Welcome to our weekly software testing Quotes of the Week and testing news where we bring you all the latest headlines related to software testing. This week; the fMRI bug that could affect years of research, the anti-virus bug and using buggy code to test bug finders.
fMRI Bug Potential to Undermine Years of Research
“It is not feasible to redo 40,000 fMRI studies, and lamentable archiving and data-sharing practices mean most could not be reanalysed either”
Anders Eklund, one of the researchers involved in a study which found that a bug in the three major software models used for fMRI could mean that up to 40,000 could be invalidated. The study found that potentially up to 70% of results in these studies brought false-positive results. Read More here
Symantec’s anti-virus software bug
“The large number of products affected (24 products), across multiple platforms (OSX, Windows, and Linux), and the severity of these vulnerabilities (remote code execution at root or SYSTEM privilege) make this a very serious event.”
A report from the U.S. Government’s Department of Homeland Security’s Computer Emergency Readiness Team (US-CERT) states the seriousness of the case of a bug found in Symatec anti-virus software. There has been patches issued for the software. Read More here
Using the Flu Vaccine Approach to bug Hunting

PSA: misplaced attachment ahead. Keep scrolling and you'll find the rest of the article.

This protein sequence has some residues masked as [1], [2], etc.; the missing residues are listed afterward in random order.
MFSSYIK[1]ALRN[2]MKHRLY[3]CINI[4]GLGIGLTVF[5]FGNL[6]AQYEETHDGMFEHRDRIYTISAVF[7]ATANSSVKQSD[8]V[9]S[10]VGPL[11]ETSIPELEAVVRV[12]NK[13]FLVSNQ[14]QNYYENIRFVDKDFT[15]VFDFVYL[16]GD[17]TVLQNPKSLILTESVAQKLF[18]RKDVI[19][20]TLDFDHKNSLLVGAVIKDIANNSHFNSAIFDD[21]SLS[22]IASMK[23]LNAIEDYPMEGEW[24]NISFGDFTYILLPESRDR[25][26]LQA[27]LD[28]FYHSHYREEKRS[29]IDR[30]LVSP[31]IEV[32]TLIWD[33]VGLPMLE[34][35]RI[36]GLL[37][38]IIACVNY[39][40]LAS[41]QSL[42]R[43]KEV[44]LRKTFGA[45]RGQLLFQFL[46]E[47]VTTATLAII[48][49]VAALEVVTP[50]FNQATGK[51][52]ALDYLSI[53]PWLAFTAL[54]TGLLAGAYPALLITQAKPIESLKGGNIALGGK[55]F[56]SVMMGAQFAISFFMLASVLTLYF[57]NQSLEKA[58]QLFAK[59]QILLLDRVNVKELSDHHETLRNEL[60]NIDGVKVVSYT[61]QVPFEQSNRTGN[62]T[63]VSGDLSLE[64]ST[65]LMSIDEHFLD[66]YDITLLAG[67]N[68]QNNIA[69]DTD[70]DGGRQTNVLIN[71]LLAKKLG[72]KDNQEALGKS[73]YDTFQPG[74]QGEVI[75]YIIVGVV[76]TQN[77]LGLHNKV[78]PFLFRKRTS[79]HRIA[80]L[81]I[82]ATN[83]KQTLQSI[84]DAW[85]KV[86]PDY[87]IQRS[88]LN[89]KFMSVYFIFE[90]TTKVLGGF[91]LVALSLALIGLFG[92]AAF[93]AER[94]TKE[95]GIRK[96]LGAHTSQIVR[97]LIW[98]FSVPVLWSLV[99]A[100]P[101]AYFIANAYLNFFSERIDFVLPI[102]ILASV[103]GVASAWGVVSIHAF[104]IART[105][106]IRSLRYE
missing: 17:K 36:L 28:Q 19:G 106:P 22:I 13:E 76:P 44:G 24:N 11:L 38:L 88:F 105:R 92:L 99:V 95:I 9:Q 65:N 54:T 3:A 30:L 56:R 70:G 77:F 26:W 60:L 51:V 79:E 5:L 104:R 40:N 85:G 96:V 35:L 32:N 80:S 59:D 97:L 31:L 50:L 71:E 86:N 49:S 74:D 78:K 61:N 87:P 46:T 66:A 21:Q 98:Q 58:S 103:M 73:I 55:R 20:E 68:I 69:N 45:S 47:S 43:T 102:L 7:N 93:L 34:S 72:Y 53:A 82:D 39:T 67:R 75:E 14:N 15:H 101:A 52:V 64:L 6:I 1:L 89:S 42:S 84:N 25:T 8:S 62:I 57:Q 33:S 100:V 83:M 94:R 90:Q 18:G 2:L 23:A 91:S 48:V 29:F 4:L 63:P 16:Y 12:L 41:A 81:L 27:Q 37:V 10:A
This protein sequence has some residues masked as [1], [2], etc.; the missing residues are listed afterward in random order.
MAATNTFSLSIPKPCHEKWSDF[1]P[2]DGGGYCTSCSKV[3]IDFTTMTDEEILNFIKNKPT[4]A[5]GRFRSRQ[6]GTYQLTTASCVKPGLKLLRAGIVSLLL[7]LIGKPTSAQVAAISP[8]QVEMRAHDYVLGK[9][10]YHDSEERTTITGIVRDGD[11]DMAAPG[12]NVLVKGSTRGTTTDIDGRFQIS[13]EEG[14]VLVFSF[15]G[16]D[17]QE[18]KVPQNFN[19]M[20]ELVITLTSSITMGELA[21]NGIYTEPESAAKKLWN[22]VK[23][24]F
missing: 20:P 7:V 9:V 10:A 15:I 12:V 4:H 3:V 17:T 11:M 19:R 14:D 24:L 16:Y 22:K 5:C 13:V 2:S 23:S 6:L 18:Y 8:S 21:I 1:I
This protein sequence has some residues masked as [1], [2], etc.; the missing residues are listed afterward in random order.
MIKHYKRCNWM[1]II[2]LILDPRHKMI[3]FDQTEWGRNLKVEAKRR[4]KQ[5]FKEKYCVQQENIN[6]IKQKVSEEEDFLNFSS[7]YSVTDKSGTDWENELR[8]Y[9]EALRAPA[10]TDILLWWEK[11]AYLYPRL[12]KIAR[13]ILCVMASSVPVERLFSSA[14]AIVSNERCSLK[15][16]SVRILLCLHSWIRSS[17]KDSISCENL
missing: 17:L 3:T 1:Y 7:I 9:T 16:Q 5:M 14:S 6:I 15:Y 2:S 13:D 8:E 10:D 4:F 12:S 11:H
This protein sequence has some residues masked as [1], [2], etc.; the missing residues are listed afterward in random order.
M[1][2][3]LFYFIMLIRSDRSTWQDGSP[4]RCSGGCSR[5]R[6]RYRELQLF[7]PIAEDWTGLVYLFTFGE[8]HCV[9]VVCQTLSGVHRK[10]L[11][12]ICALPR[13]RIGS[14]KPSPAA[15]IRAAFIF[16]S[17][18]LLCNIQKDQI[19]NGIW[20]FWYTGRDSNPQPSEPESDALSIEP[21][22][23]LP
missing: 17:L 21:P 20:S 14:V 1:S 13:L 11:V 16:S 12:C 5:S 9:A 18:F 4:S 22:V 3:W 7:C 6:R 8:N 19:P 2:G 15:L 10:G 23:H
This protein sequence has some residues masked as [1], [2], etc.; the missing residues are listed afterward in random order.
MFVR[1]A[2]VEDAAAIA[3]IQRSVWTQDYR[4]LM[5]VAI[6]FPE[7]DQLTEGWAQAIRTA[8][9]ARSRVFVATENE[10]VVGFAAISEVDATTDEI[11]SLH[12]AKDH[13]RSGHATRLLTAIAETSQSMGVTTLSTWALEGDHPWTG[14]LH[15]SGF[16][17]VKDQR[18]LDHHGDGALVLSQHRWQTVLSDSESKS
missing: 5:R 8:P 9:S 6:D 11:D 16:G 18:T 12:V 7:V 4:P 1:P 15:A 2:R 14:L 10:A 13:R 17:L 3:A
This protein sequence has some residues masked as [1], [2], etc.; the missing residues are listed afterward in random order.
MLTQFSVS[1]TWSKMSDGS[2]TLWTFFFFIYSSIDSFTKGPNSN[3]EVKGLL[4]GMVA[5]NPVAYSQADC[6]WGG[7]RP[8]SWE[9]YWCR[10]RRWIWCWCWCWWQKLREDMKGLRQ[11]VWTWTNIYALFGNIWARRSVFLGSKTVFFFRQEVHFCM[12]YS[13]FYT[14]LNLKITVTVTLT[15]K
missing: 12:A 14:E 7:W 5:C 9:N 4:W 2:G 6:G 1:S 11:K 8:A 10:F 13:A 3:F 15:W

“The idea is to insert a known quantity of vulnerabilities into code, then see how many of them are discovered by bug-finding tools.”
A report by Tim Greene suggests that the next approach to bug programmes is to insert buggy code into a programme and see if a bug finding programme manages to find them. Research was undertaken by researchers at New York University in collaboration with others from MIT’s Lincoln Laboratory and Northeastern University to investigate if the programmes actually do the task they are designed to do. The results have been not been good for the programmes. Read More here
Bug Triggers Factory Reset
“Unintentional device Factory Data Reset (FDR) after multiple failed attempts to use a fingerprint to unlock the device.”
A software bug that causes Samsung Galaxy S6 and S6 Edge on the Verizon network in the U.S.A has been fixed recently. The bug caused major headache for customers who experience a factory reset on their phone if the fingerprint unlocking was not successful after a number of attempts. Read More here
Is Beta Testing right for Autonomous Driving?
“Cars are not toys and to launch a beta version of software with safety risks is not the way a company should care about the life of human beings”
Are cars the exception that software companies should be making when deciding to roll out beta-testing?
Read More here
Images: the-scientist.com, csctbsc.com